More snippets from the sewing room soon,

Monday, February 24, 2014

Giving back with Sew it Forward

A new group on Facebook has grown out of a couple of the FB quilting groups I follow. One in particular got started earlier this year when a member of one of the open groups asked other quilters to make and send her blocks so she could make a quilt for each of her family members who lost their home to fire around the first of the year. That launched the Sew it Forward, a closed Facebook group, that has since grown to 200 members and is now collecting blocks for their sixth family who lost a home to fire.

The first project was for rail fence blocks in red, green and white. Everyone who sent blocks made them from their own stash, so while the color theme is the same, each block is unique. 

The next project I made blocks for requested disappearing nine-patches in black, white and red. I found a FQ that I had been hanging onto for something special with encouraging words and was happy to include it in one of the blocks.

Finally, the last project I donated to was to a widow with twelve (yes, that's 12!) children whose house burned down. I had western panels that had been given to me that I had already turned into tops. I went ahead and finished them completely and shipped them out to go to two of the boys in the family. It feels so good to give to those in need.

I will be watching the group for new projects as they open up and will try to send at least one block to help others with their projects. Once the point person for each project receives all the blocks and completes the top(s), there are quilters who are donating their time to provide the longarm quilting to finish the quilts. Quilters have big hearts and this is one group that I am very grateful to be a part of.

February and March are busy months for me with three 4-day retreats! I went to one two weeks ago just 15 miles from home. It was a good trial run to be sure I do better at including the supplies I'll need for the upcoming weekends further from home. I made a list so I won't forget to pack the few things I needed and had forgotten. This week I leave Wednesday night and head to Oklahoma (nearly 5 hours away) where I'll be attending a retreat organized by an old high school classmate from California! Who would have ever guessed that she and I would both become quilters AND live in neighboring states in the middle of the country 40+ years later! Thanks to Facebook we have reconnected and become friends all over again. I'm so looking forward to our mini-PHS Class of '72 reunion. Tomorrow (my day without my grandson) I'll be doing most of my packing and last minute shopping so I'll be ready to go when Jacob gets picked up Wednesday afternoon.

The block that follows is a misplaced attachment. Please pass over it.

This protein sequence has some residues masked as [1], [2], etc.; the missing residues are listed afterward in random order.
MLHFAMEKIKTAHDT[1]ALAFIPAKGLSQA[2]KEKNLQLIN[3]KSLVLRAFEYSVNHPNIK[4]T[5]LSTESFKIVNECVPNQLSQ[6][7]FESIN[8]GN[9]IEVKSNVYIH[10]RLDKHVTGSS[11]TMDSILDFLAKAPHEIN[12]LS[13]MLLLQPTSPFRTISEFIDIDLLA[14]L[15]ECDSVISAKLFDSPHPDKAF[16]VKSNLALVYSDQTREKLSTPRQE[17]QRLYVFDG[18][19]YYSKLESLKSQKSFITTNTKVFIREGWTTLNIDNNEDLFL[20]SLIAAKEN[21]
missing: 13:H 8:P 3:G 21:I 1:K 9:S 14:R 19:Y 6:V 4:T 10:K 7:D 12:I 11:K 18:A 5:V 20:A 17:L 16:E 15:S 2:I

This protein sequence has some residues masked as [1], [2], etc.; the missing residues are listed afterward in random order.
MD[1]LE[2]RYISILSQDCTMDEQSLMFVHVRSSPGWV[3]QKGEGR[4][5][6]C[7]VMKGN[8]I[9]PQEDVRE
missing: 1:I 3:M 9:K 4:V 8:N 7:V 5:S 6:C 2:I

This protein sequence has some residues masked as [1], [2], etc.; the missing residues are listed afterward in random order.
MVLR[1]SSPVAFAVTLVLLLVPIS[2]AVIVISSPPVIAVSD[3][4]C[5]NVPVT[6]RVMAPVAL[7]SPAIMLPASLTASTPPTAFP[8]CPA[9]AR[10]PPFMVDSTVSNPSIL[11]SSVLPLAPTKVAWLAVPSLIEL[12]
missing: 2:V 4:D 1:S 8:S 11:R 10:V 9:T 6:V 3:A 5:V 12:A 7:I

There have been lots of projects started, but I'll save those for another day. That's all for tonight's update.

More snippets from the sewing room soon,

Saturday, February 1, 2014

The first NewFOs of the New Year

I'm joining the fun again this year at Barb from Cat Patches' 2014 NewFo Challenge.

For those who don't know about it, Barb's challenge is to starting something new every month. Now, whether you finish it or not, or when, is up to you. I love the challenge to be creative and maybe learn something new. Or maybe it's starting some of those PIGS [projects in grocery sacks] or PIZB [projects in ziploc bags] that have been accumulating and are threatening to overrun my sewing room! And there's always the chance you might win some wonderful little goodies by posting to the NewFO Linky Party each month.

I've started 2014 off with a bang. I already have several new projects going and for my 2014 quilting resolution, I am determined to finish quilting the already-pinned quilts on the closet shelf, as well as the several completed tops that are waiting until I have enough pins freed up to use. If I do get everything quilted this year, I suspect I'll need a bigger safety pin box! I've purchased more pins several times as I wanted to get yet another project pinned and ready, but haven't gotten around to quilting them it. Such is life... We'll see how this year turns out.

For my projects, the first big one that actually started in November, is Solstice Moonrise. This is my version of Bonnie K. Hunter's Quiltville 2014 Celtic Solstice Mystery Quilt. I started cutting out and making units in November and early December, then skipped to around New Year's when I dove back in and finished up the top. I love how it turned out, especially the modified border I put on it. It's in line to be quilted this year, too.